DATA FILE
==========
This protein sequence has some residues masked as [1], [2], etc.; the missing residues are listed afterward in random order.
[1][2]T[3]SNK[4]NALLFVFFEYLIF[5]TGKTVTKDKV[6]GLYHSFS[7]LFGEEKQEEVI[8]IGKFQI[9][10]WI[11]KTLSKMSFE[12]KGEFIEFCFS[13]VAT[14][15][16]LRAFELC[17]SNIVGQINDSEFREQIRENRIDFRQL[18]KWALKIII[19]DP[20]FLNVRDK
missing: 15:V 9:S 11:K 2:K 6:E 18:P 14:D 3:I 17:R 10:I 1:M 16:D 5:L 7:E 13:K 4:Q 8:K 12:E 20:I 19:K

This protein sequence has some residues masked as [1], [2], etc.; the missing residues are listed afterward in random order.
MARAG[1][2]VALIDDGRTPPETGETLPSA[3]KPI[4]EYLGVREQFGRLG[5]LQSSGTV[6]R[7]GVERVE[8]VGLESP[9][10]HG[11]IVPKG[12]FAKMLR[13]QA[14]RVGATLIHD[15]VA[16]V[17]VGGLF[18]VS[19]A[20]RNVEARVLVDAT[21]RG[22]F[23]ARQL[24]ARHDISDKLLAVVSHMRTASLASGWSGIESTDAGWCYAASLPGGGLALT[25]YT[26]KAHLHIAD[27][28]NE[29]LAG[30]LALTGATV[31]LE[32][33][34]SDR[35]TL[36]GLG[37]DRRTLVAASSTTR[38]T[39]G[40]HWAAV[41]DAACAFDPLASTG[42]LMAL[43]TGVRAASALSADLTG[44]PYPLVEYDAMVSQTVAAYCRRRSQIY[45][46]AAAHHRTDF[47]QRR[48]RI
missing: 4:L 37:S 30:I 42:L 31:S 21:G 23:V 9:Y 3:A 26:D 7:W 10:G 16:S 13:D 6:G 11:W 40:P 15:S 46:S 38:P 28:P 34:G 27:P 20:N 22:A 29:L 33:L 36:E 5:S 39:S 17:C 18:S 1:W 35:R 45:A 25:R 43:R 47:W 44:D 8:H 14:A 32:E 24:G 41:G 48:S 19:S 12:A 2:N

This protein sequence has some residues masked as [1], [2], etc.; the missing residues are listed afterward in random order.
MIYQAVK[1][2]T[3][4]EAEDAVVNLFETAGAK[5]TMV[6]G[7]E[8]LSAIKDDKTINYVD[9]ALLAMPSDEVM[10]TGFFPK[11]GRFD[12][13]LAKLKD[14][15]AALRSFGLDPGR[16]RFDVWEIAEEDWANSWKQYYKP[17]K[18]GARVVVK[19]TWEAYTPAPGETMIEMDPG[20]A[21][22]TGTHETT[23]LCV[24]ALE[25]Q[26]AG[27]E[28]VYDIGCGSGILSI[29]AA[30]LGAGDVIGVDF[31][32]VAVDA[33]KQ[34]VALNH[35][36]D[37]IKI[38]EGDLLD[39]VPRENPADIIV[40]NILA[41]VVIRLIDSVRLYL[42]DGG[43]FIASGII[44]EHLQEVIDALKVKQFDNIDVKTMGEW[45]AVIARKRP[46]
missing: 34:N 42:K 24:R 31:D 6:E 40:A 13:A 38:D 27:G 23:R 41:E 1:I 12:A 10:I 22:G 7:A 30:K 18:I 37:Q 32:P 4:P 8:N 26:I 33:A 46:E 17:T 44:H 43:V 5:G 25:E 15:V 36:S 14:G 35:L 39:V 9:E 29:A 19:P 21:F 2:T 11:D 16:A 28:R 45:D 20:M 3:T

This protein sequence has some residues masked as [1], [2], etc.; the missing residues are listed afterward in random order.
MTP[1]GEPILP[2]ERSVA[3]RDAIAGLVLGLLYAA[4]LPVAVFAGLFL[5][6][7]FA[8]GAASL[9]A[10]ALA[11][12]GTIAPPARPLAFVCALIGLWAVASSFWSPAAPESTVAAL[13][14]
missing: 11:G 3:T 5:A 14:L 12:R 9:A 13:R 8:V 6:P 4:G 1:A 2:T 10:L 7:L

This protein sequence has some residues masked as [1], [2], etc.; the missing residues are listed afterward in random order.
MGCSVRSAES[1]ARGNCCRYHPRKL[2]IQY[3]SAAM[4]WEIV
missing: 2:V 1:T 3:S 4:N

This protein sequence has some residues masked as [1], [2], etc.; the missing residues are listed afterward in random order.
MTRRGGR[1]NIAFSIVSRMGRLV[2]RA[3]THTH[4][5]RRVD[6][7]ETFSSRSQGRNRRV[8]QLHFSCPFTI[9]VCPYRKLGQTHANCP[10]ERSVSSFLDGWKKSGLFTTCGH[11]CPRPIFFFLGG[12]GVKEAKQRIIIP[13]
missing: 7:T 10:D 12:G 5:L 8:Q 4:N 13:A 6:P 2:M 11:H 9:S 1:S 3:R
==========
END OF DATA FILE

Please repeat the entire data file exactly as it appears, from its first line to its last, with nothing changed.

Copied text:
This protein sequence has some residues masked as [1], [2], etc.; the missing residues are listed afterward in random order.
[1][2]T[3]SNK[4]NALLFVFFEYLIF[5]TGKTVTKDKV[6]GLYHSFS[7]LFGEEKQEEVI[8]IGKFQI[9][10]WI[11]KTLSKMSFE[12]KGEFIEFCFS[13]VAT[14][15][16]LRAFELC[17]SNIVGQINDSEFREQIRENRIDFRQL[18]KWALKIII[19]DP[20]FLNVRDK
missing: 15:V 9:S 11:K 2:K 6:E 18:P 14:D 3:I 17:R 10:I 1:M 16:D 5:L 7:E 13:K 4:Q 8:K 12:E 20:I 19:K

This protein sequence has some residues masked as [1], [2], etc.; the missing residues are listed afterward in random order.
MARAG[1][2]VALIDDGRTPPETGETLPSA[3]KPI[4]EYLGVREQFGRLG[5]LQSSGTV[6]R[7]GVERVE[8]VGLESP[9][10]HG[11]IVPKG[12]FAKMLR[13]QA[14]RVGATLIHD[15]VA[16]V[17]VGGLF[18]VS[19]A[20]RNVEARVLVDAT[21]RG[22]F[23]ARQL[24]ARHDISDKLLAVVSHMRTASLASGWSGIESTDAGWCYAASLPGGGLALT[25]YT[26]KAHLHIAD[27][28]NE[29]LAG[30]LALTGATV[31]LE[32][33][34]SDR[35]TL[36]GLG[37]DRRTLVAASSTTR[38]T[39]G[40]HWAAV[41]DAACAFDPLASTG[42]LMAL[43]TGVRAASALSADLTG[44]PYPLVEYDAMVSQTVAAYCRRRSQIY[45][46]AAAHHRTDF[47]QRR[48]RI
missing: 4:L 37:S 30:I 42:L 31:S 21:G 23:V 9:Y 3:A 26:D 7:W 10:G 16:S 13:D 6:G 11:W 40:P 15:S 46:S 38:P 28:P 34:G 27:P 20:N 22:A 29:L 33:L 36:E 5:S 39:S 17:C 18:S 1:W 35:R 45:A 25:R 43:R 47:W 44:D 8:H 14:A 32:E 24:G 41:G 48:S 19:S 12:A 2:N

This protein sequence has some residues masked as [1], [2], etc.; the missing residues are listed afterward in random order.
MIYQAVK[1][2]T[3][4]EAEDAVVNLFETAGAK[5]TMV[6]G[7]E[8]LSAIKDDKTINYVD[9]ALLAMPSDEVM[10]TGFFPK[11]GRFD[12][13]LAKLKD[14][15]AALRSFGLDPGR[16]RFDVWEIAEEDWANSWKQYYKP[17]K[18]GARVVVK[19]TWEAYTPAPGETMIEMDPG[20]A[21][22]TGTHETT[23]LCV[24]ALE[25]Q[26]AG[27]E[28]VYDIGCGSGILSI[29]AA[30]LGAGDVIGVDF[31][32]VAVDA[33]KQ[34]VALNH[35][36]D[37]IKI[38]EGDLLD[39]VPRENPADIIV[40]NILA[41]VVIRLIDSVRLYL[42]DGG[43]FIASGII[44]EHLQEVIDALKVKQFDNIDVKTMGEW[45]AVIARKRP[46]
missing: 34:N 42:K 24:R 31:D 6:E 40:A 13:A 38:D 27:G 23:R 41:E 1:I 12:A 10:I 22:G 7:A 30:K 18:I 37:Q 32:P 4:P 8:N 26:I 33:A 46:E 17:T 44:H 43:V 5:G 25:E 15:V 36:S 14:G 35:L 39:V 9:E 29:A 19:P 21:F 2:T 11:D 16:A 28:R 45:D 20:M 3:T

This protein sequence has some residues masked as [1], [2], etc.; the missing residues are listed afterward in random order.
MTP[1]GEPILP[2]ERSVA[3]RDAIAGLVLGLLYAA[4]LPVAVFAGLFL[5][6][7]FA[8]GAASL[9]A[10]ALA[11][12]GTIAPPARPLAFVCALIGLWAVASSFWSPAAPESTVAAL[13][14]
missing: 11:G 3:T 5:A 14:L 12:R 9:A 13:R 8:V 6:P 4:G 1:A 2:T 10:L 7:L

This protein sequence has some residues masked as [1], [2], etc.; the missing residues are listed afterward in random order.
MGCSVRSAES[1]ARGNCCRYHPRKL[2]IQY[3]SAAM[4]WEIV
missing: 2:V 1:T 3:S 4:N

This protein sequence has some residues masked as [1], [2], etc.; the missing residues are listed afterward in random order.
MTRRGGR[1]NIAFSIVSRMGRLV[2]RA[3]THTH[4][5]RRVD[6][7]ETFSSRSQGRNRRV[8]QLHFSCPFTI[9]VCPYRKLGQTHANCP[10]ERSVSSFLDGWKKSGLFTTCGH[11]CPRPIFFFLGG[12]GVKEAKQRIIIP[13]
missing: 7:T 10:D 12:G 5:L 8:Q 4:N 13:A 6:P 2:M 11:H 9:S 1:S 3:R